Bradley’s Bankruptcy Basics: Chapter 11 Bankruptcy — ReorganizationChapter 11 bankruptcy cases are most frequently filed by businesses. However, certain high-earning individuals whose debts are above the statutory debt limits to qualify for Chapter 13 can also file for Chapter 11 relief. In Chapter 11 cases, the debtor retains control of its operations as a debtor in possession (DIP) and has the benefits

Bradley’s Bankruptcy Basics: Chapter 7 Bankruptcy — LiquidationChapter 7 bankruptcy cases are straight liquidations sought by debtors who wish to have most or all of their debts discharged. In Chapter 7 cases, the Chapter 7 trustee obtains control over the debtor’s assets and evaluates whether any equity exists that would offset the costs of selling those assets. If the bankruptcy estate will

Bradley’s Bankruptcy Basics: The 6 Key “Players” in Bankruptcy CasesBankruptcy cases differ from typical lawsuits in a variety of ways, including the parties involved. Whereas standard lawsuits generally involve a plaintiff and a defendant, bankruptcy cases have a different cast of “players,” including the debtor or debtor in possession, creditors, the bankruptcy trustee (i.e., Chapter 7 trustee, Chapter 13 trustee, etc.), committees, and the

Bankruptcy. The arrival of that notice stating a customer has filed for bankruptcy can evoke less-than-ideal responses: forwarding the notice to someone else who might know what to do with it (resulting in the notice ending up in a forever loop of being forwarded along); immediately writing off the account and cutting your losses; or,

Supreme Court Holds Mere Retention of Bankruptcy Debtor’s Property Is Not a Violation of the Automatic Stay but More Questions RemainFor the past few years, the federal circuit courts have struggled with the issue of whether a creditor retaining possession of bankruptcy estate property violates the automatic stay. For example, is a creditor required to automatically turn over a vehicle as soon as the bankruptcy petition is filed, or can the creditor retain possession of

Bankruptcy Court Upholds Foreclosure Sale That Occurred Between Bankruptcy Case Dismissal and Subsequent ReinstatementFrequently, borrowers file for bankruptcy at the 11th hour to halt foreclosure sales. Once a petition for bankruptcy relief has been filed, secured creditors must cease their collection efforts to avoid violating the automatic stay. However, the automatic stay terminates upon a debtor’s dismissal and closure of the bankruptcy case. A Pennsylvania bankruptcy court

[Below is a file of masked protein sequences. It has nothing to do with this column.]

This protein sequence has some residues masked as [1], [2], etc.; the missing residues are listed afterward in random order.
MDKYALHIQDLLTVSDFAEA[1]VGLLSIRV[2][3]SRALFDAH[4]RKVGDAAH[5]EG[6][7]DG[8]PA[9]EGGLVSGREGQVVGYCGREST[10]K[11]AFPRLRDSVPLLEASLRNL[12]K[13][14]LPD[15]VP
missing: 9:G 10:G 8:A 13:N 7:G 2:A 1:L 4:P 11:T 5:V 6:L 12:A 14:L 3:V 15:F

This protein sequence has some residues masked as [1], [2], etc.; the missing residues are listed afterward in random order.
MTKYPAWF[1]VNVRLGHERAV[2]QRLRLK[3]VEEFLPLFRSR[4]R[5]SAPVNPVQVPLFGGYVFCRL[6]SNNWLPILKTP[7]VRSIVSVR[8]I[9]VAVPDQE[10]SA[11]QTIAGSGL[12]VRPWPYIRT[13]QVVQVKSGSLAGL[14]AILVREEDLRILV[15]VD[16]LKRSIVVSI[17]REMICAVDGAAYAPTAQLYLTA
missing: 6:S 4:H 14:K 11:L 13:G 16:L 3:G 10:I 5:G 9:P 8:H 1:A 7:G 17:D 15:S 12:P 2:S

Four Significant Changes to Consumer Bankruptcy Included in the Consolidated Appropriations Act, 2021On December 21, 2020, Congress passed the Consolidated Appropriations Act, 2021 (CAA 2021). Similar to the March 2020 CARES Act, several temporary changes to the Bankruptcy Code are included in Title X of the CAA 2021. Below, we examine four of the CAA 2021’s most significant changes to consumer bankruptcy laws. These changes are

Top 10 Changes to Consumer Bankruptcy Proposed in the Consumer Bankruptcy Reform Act of 2020On December 9, 2020, Congressional Democrats, including Elizabeth Warren (D-Mass.) and Jerrold Nadler (D-N.Y.), proposed sweeping legislation that would overhaul consumer bankruptcy law. The proposed changes generally make it easier for consumers to access the bankruptcy system and discharge their debts. Below is a discussion of 10 critical changes proposed in the Consumer Bankruptcy Reform

Individuals Can Restructure Personal Guaranties of Defunct Business’s Debt in New Bankruptcy Subchapter VEarlier this year, Chapter 11’s new Subchapter V became a part of the Bankruptcy Code when the Small Business Reorganization Act of 2019 (SBRA) became effective. Very shortly thereafter, the CARES Act expanded the debt limits for a business or individual to qualify as a debtor under the SBRA. In the wake of these new

Eleventh Circuit Holds Plaintiffs Must Have Incurred Concrete Injury for Article III Standing to Sue under FDCPAUnder the Fair Debt Collection Practices Act (FDCPA), debt collectors are prohibited from using “false, deceptive, or misleading representation[s]” in connection with collecting debts. If a debt collector violates the FDCPA, the debt collector may be liable in the amount of the actual damages incurred by a debtor resulting from the FDCPA violation. Further, additional